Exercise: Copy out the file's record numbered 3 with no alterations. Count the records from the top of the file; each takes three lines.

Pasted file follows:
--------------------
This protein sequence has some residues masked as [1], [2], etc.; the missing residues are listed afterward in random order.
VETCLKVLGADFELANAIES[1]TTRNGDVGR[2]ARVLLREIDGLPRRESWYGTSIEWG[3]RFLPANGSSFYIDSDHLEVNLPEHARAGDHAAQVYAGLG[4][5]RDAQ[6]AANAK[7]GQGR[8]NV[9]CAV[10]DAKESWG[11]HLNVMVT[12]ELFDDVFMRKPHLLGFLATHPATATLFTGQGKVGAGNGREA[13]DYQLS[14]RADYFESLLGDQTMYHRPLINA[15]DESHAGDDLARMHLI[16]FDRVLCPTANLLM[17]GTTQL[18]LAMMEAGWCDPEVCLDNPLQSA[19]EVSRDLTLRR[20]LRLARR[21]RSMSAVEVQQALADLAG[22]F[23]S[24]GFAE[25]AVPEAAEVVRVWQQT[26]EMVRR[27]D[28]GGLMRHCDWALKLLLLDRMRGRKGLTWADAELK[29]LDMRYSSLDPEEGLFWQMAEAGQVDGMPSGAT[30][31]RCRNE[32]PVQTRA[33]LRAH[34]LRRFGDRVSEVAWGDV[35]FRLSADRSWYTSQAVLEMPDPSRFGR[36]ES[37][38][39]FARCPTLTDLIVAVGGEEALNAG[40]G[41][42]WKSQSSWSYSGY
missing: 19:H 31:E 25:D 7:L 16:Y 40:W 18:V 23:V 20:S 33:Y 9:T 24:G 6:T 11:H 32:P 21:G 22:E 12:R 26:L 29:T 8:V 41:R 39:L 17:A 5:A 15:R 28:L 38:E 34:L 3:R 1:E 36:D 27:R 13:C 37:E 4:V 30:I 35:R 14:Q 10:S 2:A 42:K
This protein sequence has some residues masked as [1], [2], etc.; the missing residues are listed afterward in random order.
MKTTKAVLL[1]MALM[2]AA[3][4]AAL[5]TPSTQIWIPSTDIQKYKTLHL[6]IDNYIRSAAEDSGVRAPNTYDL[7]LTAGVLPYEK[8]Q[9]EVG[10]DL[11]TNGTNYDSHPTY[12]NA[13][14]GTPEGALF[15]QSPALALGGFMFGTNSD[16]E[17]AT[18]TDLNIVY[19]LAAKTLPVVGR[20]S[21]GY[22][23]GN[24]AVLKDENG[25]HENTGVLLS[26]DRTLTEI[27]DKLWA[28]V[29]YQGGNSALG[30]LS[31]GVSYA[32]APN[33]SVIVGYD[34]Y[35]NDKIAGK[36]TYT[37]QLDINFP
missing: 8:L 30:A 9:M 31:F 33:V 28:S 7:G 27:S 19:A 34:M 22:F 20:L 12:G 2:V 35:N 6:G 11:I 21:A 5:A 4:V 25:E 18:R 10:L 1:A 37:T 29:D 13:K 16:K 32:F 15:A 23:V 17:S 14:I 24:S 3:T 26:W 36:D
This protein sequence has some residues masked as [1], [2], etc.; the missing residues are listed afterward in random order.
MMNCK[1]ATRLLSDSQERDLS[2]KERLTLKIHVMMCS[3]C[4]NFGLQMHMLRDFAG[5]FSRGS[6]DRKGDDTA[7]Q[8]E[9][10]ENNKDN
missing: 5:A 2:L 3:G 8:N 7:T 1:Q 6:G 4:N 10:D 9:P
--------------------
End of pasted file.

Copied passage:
This protein sequence has some residues masked as [1], [2], etc.; the missing residues are listed afterward in random order.
MMNCK[1]ATRLLSDSQERDLS[2]KERLTLKIHVMMCS[3]C[4]NFGLQMHMLRDFAG[5]FSRGS[6]DRKGDDTA[7]Q[8]E[9][10]ENNKDN
missing: 5:A 2:L 3:G 8:N 7:T 1:Q 6:G 4:N 10:D 9:P